The ability to identify misinformation has implications far beyond the current debate about fake news.
The skill of thinking critically about facts is also essential in the workplace, said Daniel J. Levitin, the author of the recently released book, Weaponized Lies: How to Think Critically in the Post-Truth Era.
Ladders spoke with Levitin about strategies for spotting lies and uncovering the truth at work.
Ladders: What does it mean to be in a ‘post-truth’ era?
Levitin: The average person is unable to figure out what’s true and not true. Some people have given up trying to figure it out.
Then we have some of the highest officials in the country saying thing we know are true are not true and saying that they have “alternative facts.” That’s just the type of Orwellian doubletalk that we should all be afraid of.
A fact exists in the world. It either rained or it didn’t. You can specify the particular time of day and the place, but it’s either a fact or it’s not.
Living in the post-truth era entails a collective shrug of the shoulders when encountering information. People think: “You can say anything. You can find facts to support anything.”
And that’s just not true.
How does this mentality affect us at work?
In most workplaces, we’re called upon in some fashion to use evidence to make a decision about something.
It doesn’t matter whether you’re an artist or a craftsperson, or in banking or in the service industry or in government. Something that you’re doing is based on evidence.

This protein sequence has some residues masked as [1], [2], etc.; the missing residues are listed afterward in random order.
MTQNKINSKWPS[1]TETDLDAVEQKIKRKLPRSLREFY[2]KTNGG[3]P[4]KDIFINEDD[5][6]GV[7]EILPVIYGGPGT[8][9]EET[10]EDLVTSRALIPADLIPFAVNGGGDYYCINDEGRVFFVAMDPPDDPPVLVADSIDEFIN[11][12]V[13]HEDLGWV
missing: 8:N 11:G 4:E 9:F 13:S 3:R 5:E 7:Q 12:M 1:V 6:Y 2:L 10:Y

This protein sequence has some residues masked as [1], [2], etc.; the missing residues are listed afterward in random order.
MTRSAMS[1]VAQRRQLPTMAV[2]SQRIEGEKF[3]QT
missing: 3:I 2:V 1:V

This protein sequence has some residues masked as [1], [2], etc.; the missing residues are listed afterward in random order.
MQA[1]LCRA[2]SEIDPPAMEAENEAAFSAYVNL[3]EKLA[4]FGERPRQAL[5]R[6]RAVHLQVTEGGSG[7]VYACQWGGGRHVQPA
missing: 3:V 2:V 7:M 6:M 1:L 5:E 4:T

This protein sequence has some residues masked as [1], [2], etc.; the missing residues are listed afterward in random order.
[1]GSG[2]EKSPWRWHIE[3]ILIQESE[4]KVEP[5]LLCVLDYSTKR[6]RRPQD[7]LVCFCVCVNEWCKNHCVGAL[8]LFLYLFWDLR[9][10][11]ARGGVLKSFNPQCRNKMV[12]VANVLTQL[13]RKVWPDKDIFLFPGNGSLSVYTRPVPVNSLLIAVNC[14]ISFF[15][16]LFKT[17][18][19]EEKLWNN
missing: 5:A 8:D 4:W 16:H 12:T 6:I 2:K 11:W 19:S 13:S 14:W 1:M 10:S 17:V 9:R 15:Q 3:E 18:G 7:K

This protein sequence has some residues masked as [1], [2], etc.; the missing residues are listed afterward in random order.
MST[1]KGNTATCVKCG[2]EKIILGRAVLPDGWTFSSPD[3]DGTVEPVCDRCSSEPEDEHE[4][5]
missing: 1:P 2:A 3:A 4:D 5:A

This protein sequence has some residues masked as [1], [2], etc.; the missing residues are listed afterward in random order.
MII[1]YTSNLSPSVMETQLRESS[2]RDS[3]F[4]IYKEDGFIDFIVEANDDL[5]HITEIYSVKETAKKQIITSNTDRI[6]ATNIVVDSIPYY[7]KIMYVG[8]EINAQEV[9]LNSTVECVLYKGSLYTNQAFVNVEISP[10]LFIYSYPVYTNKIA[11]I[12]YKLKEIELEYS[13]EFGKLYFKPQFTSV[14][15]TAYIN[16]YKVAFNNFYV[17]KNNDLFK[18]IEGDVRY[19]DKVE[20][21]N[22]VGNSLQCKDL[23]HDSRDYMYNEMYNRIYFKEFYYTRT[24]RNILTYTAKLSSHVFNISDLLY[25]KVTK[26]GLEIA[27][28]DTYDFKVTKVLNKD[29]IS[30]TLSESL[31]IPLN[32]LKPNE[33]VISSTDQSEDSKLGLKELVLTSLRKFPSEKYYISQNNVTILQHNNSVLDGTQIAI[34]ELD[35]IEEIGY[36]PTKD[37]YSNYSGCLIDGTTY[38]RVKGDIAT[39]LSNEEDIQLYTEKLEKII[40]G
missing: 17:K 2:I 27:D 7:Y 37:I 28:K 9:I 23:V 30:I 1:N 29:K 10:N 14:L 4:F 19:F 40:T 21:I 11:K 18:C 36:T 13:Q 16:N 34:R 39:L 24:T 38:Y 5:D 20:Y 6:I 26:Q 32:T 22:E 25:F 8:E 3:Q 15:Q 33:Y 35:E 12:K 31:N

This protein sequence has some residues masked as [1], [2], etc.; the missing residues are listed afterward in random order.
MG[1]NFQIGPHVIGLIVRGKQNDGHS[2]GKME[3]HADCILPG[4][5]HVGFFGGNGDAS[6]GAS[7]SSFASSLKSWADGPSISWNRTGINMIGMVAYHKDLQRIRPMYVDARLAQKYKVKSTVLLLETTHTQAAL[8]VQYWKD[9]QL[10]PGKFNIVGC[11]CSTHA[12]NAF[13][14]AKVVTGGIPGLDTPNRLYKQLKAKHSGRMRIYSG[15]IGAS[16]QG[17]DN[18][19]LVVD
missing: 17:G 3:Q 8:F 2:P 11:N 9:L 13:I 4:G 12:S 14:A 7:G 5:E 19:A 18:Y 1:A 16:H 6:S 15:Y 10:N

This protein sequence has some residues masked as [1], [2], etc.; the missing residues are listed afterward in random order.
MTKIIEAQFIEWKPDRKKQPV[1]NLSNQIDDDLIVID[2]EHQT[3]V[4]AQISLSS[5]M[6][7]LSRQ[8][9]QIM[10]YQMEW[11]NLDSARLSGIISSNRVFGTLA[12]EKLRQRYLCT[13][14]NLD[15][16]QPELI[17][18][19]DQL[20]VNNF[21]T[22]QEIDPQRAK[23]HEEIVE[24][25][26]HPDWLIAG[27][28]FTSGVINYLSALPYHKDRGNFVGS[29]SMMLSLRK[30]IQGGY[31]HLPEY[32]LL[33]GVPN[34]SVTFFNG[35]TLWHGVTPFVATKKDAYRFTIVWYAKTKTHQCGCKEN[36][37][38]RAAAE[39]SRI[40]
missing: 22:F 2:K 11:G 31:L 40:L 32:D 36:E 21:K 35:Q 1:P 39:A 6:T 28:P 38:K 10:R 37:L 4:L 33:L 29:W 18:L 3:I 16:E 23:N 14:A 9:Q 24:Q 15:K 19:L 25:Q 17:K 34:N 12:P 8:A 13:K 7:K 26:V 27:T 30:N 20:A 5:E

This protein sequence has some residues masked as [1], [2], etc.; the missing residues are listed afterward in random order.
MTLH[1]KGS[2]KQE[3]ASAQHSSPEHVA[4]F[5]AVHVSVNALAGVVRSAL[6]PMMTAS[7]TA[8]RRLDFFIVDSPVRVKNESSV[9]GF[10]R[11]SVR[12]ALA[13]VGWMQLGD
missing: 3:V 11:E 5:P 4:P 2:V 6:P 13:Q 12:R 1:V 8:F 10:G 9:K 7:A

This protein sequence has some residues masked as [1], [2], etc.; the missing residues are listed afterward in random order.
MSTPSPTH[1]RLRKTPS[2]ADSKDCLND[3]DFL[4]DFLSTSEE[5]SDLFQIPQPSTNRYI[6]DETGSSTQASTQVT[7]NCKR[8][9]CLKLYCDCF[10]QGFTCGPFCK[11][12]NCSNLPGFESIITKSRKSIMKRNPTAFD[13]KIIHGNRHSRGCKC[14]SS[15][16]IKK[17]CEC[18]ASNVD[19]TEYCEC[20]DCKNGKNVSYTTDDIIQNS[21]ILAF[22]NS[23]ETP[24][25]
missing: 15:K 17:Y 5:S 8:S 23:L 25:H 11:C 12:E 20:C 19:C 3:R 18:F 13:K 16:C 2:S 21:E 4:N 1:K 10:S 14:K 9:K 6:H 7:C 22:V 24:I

Someone says: “We’ve observed this, and this is what we want you to do about it.”
Critical thinking demands that you should call into question where information came from. But if you’re calling into question what was observed in the first place, that’s a problem.
At some point, you have to agree that it’s knowable, and that it matters.
Then you can disagree about how to approach it.
What are some examples of things that might be misunderstood?
Say you’re going to use unemployment statistics to make a decision. Maybe you’re thinking of hiring people, and the unemployment rate will affect your ability to find new employees or to retain the ones you have.
There are a lot of different ways of calculating unemployment. You have to know what’s going in to the numbers.
Are you counting absolutely everyone who is out of work, including infants and people in the hospital and people who have voluntarily retired and inmates? If someone is working 35 hours a week and they want to work 40, are they unemployed?
All of us need to be asking questions.
Where do these numbers come from? What do they represent? How are they gathered? Who gathered them?
If you have sales numbers from some product that you’re company is selling, there are a lot of valid questions to ask.
Does this represent every sale or is this a sample? Are there some sales that aren’t reported in this number?
What are some ways we can spot lies?
- Ask yourself if the numbers are plausible.
- Look at the source.
- See if you can corroborate it.
These tips can help us in our daily lives in a lot of ways, including making decisions about business relationships and who to hire.
Trust but verify. Give people a chance to speak freely, but look out for signs that something is amiss.
Also look out for vagueness. If a claim is vague, someone may be trying to hide something from you.
I just heard a story about a guy who was interviewing for an executive position, and during the interview, they asked him to tell them about himself. Among other things, he said he was a pilot and that he had flown himself to the interview.
The interview said: “Oh, very interesting, what kind of plane do you fly?”
And he didn’t have an answer.
If you let something like that go, you won’t discover the lie. But when you ask follow up questions, you discover all kinds of interesting information.